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Limerick's Aaron Gillane pictured with his PwC GAA/GPA Hurler of the Month Award for August. 
Limerick's Aaron Gillane pictured with his PwC GAA/GPA Hurler of the Month Award for August. 

Confidence the key for Aaron Gillane


By John Harrington

Limerick’s Aaron Gillane is a poster-boy for just how transformative a quality confidence can be for a hurler.

At the start of 2017 his reservoirs of it were running low after he was cut from the Limerick hurling panel ahead of their Allianz Hurling League campaign.

But his Fitzgibbon Cup team manager in Mary Immaculate College, Jamie Wall, had huge faith in him, and that made all the difference.

He made Gillane the focal point of his star-studded team’s attack, and the Patrickswell man repaid that trust in spades.

He scored 3-6 in a win over Dublin IT, 2-10 in the quarter-final, 0-12 in the semi-final, and 1-5 in the Final as Mary I were crowned Fitzgibbon Cup champions.

Gillane has since starred in All-Ireland winning campaigns for the Limerick U-21s in 2017 and the seniors this year, but he’s not sure if all that would have happened for him without Wall’s vote of confidence.

“I can't talk highly enough of that man to be honest with you and what he's done for me personally,” said Gillane yesterday at the launch of PwC’s All-Stars app.

“It was him that gave me my chance. It would have been very easy to throw in someone else, especially with all the star-studded names we had.

“He just threw me onto the field and said, 'Take the shackles off. Don't be worrying about who's around you or who's marking you.

“There's no pressure on you. Everyone's going to be worrying about the big names'. So I think that definitely benefited me as well.

“As well as being a good coach he's a very good man manager as well. The time and effort he puts into coaching it's a testament to the things he's won.”

Aaron Gillane pictured in action for Mary I in the 2017 Fitzgibbon Cup. 
Aaron Gillane pictured in action for Mary I in the 2017 Fitzgibbon Cup. 

Gillane always had ability, but until that Fitzgibbon Cup run with Mary I he would never really have been touted as a definite senior star in the making.

For much of his underage career he struggled to make the grade, but his relatively late blossoming has been a fairly spectacular one.

“Up along I would have been on the U14s, U15s and U16s 'B' teams,” said Gillane. “I was just there, I wasn't really enjoying it as much as I'm enjoying it these days.

“Getting that good run of form in the Fitzgibbon Cup, it certainly gives you a bit of confidence.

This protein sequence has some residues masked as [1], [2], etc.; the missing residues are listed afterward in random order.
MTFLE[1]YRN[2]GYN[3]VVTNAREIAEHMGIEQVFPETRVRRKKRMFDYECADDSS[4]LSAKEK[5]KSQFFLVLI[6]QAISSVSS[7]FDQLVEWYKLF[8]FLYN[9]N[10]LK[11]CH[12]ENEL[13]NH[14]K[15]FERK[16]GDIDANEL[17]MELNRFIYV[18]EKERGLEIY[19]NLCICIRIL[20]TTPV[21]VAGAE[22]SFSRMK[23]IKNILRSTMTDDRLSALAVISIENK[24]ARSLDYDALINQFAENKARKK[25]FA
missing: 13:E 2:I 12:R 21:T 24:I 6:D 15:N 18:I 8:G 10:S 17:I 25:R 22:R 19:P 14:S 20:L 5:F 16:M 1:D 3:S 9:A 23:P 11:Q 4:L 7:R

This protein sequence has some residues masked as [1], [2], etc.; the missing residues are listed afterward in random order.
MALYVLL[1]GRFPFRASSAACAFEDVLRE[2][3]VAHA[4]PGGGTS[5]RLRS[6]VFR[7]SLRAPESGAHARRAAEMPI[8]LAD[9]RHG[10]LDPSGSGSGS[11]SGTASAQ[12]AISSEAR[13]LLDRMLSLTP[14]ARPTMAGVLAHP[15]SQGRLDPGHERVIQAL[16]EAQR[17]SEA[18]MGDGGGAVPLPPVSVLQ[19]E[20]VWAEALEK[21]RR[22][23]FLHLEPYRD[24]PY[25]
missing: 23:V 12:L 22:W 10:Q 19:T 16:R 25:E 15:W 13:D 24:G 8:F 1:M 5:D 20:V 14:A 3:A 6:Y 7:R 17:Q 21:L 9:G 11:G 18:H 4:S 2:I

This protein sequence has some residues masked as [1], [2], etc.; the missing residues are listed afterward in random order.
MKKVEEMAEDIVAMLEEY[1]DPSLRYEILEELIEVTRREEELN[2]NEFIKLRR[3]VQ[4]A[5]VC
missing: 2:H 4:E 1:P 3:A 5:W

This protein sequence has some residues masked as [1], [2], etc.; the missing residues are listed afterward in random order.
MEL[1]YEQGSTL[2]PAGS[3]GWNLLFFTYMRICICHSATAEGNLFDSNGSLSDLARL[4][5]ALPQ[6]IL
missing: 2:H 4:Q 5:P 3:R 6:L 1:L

“When you're winning a big competition like that you don't want to stop. I kept working hard and the same to John (Kiely), he gave me my chance with Limerick this year.

“I can't thank him enough for that. It all boils down to hard work, if you want to be playing you'll be playing.”

Gillane was one of Limerick’s best players during the League and started the Championship in fine form with eight points against Tipperary.

He feared all his good work had been undone though when he was red-carded in Limerick’s second match of the campaign against Cork.

Aaron Gillane of Limerick and family celebrate following victory over Galway in the All-Ireland SHC Final. 
Aaron Gillane of Limerick and family celebrate following victory over Galway in the All-Ireland SHC Final. 

That saw him suspended for the win over Waterford and then held in reserve for Limerick’s final match of the provincial championship against Clare.

“I thought I was after ending my year and apart from that I was after letting the boys down massively,” said Gillane. “It was a great result for us to get the draw that day against Cork.

“We couldn't have done it without the work of Seamus and Graeme in the full-forward line.

“I was kind of disappointed at the end because if we'd lost that match and lost to Clare, I wouldn't be sitting here today with the Liam MacCarthy. So, thank God, the boys pulled me out of that one.

“Walking off the field, the thing that was going through my head in my head was that I'd worked so hard to actually get onto the team and now I'm after playing myself off the team.

“Luckily after the Clare match - we had a bad day at the office - we went back training and no one was promised their position.

“Everyone went full at it, hammer and tongs. I thought I trained well enough for that two or three weeks and I got my chance against Carlow and took it.

“Then against Kilkenny, it just kicked on from there.”

Gillane got better the further Limerick went in the Championship and finished up as their top scorer with a tally of 1-37.

A player who once doubted himself is now firmly established as one of the best forwards in the game, and Limerick should reap the rewards for years to come.

“I'd say everyone is the same,” said Gillane. “If you're playing within your shell, you're not going to get the best out of yourself.

“You do need that confidence to express yourself on the field. That's when you're going to get the best out of yourself.”

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